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  • John Thomas Dodson

A Good Meditation

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Watching Impermanence

In our meditation, we learn from both successes and failures. People fail all the time. Mindfulness of the breath is one of the most frustrating meditation practices ever conceived because, if you try to get something out of it, it is not a very giving practice. You have to be patient. You have to learn from your successes and from your failures, until you no longer really care whether your experience is pleasant or unpleasant.

Ajahn Sumedho: The Mind and the Way: Buddhist Reflections on Life


When we consider starting anything new, whether it's learning how to play piano or taking up golf, our natural questions are, "What will I get out of this? Is it worth my time? Is it worth my effort?"

Maybe you've heard about mindfulness and you want to try it for yourself. Maybe those same questions arise.

So you sit down and begin to watch your breath. You focus on the nostrils and you feel the touch of the place where the breath enters and exits. You breathe in and out; you do that again. While you're trying to hold your focus a thought arises. Maybe you don't even notice that it has arisen, but your mind does what it has always done: it chases the thought. One thought leads to another and pretty soon your mind is far away from the act of watching the breath. Time passes.... It gradually occurs to you that you "should be meditating", and you realize that you didn't stay with the breath very long at all before you wandered off. You return your attention to the breath, and the scenario plays out again. You're soon lost in thought, far from the intentions you had at the beginning of the meditation.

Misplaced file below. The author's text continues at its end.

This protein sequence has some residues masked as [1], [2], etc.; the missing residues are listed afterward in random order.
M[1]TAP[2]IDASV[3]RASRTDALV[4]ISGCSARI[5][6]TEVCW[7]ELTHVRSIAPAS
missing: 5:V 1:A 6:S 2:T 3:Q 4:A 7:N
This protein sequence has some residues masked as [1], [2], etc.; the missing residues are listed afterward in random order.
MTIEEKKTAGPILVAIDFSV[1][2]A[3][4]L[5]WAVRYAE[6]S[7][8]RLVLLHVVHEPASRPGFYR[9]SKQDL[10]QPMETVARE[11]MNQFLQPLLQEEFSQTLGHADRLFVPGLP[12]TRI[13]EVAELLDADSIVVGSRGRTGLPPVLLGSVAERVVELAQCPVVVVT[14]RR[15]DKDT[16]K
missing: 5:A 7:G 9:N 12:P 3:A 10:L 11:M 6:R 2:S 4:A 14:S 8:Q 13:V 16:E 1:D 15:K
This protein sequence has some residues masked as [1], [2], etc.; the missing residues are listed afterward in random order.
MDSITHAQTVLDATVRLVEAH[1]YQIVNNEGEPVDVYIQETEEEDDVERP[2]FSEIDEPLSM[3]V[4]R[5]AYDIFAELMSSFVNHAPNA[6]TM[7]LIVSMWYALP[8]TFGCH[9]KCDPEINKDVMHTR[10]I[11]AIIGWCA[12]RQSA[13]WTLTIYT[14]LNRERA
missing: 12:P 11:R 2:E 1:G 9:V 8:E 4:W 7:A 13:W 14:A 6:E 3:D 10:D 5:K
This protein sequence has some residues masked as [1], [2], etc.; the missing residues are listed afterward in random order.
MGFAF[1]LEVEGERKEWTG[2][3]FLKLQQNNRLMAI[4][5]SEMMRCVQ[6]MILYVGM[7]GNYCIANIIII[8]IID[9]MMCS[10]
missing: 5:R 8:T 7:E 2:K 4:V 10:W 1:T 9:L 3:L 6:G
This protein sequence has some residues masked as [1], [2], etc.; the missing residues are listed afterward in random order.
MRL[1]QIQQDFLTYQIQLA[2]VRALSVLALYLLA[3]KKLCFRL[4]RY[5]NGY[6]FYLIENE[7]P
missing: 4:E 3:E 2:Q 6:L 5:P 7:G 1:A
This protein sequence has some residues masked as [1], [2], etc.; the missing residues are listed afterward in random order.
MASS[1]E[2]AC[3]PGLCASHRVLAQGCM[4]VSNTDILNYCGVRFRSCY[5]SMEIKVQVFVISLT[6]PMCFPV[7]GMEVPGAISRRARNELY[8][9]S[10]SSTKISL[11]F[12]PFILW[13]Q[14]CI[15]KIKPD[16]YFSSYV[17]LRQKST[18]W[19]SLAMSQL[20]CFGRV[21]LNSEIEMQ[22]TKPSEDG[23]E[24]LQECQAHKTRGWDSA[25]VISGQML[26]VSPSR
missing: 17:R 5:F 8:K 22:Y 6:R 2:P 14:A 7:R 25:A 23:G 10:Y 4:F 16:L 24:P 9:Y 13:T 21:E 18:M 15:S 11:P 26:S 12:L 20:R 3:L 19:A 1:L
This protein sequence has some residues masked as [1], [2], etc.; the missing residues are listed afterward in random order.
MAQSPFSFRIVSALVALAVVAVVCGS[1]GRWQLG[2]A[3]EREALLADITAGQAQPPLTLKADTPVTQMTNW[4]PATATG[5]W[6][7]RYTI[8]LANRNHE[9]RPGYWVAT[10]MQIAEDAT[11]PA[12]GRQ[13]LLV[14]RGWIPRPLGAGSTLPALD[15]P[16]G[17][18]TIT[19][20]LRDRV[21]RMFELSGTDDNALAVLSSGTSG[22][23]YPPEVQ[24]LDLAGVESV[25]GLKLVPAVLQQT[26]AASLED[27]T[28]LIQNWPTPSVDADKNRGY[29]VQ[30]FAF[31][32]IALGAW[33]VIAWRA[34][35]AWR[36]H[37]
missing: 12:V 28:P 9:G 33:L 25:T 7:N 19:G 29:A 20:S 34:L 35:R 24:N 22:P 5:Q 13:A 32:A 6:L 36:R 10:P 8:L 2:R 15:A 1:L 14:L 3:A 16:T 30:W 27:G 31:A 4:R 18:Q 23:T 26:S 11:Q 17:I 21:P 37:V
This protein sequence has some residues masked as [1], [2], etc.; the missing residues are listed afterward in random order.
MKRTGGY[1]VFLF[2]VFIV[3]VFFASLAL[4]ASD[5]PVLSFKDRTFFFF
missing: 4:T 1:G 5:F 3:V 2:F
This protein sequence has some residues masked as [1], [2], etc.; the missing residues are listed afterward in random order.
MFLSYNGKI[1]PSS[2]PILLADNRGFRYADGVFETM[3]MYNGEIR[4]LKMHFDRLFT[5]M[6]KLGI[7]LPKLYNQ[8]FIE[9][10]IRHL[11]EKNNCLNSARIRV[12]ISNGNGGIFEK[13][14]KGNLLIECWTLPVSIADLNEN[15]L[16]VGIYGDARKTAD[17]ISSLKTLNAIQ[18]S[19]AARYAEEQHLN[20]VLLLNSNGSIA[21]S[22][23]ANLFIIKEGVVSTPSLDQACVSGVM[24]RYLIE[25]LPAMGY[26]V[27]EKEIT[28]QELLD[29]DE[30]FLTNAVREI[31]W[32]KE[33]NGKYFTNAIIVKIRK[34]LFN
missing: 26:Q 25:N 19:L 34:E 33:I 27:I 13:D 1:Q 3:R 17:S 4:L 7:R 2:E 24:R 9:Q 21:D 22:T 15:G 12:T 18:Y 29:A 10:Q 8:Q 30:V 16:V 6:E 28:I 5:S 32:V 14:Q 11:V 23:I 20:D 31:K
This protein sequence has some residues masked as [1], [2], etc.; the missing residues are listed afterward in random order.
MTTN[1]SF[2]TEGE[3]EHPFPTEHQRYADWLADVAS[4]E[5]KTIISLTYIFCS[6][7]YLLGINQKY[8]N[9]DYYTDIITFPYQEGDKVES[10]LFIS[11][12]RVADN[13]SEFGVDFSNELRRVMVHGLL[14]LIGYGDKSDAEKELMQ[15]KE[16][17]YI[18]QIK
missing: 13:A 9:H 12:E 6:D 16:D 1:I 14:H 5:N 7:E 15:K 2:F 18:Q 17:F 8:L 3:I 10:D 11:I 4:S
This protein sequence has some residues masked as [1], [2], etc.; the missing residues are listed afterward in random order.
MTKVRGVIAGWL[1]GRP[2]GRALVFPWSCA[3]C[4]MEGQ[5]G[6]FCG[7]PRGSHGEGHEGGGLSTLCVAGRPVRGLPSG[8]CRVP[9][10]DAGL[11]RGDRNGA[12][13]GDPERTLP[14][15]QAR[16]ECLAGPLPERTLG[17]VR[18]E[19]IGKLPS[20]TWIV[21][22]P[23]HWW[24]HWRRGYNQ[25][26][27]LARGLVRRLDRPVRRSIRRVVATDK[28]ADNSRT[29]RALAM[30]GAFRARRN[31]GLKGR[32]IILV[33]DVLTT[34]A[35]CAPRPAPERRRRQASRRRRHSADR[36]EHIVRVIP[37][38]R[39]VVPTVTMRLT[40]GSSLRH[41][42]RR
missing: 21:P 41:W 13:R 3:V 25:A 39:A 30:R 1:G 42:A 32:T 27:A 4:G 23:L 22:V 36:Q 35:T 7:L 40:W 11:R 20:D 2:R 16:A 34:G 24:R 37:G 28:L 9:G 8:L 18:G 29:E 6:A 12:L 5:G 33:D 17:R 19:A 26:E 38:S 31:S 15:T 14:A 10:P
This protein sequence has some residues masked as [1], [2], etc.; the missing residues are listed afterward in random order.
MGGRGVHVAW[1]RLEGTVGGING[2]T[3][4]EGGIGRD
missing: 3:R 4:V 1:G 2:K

We tend to judge ourselves, and so we might have an experience like this and say something like, "I guess I can't meditate."

Actually, this is precisely what meditation is: Things arise and they pass away. Breath, thoughts, focus, life itself. Noticing that process is what we're doing. Over time, we develop our skills at concentration and we connect to our natural awareness.

There are lots of benefits to this practice, and they reveal themselves gradually in many aspects of life. For the moment though, rather than focusing on whether you're "good" at meditating, just decide to do it: not once, but over and over again. There's a reason that it's called a "practice".

You've begun to quiet the mind, to break from the habits of running after every thought and thinking it's "you".

You've started on the path.

What's a good meditation? It's the one you have.

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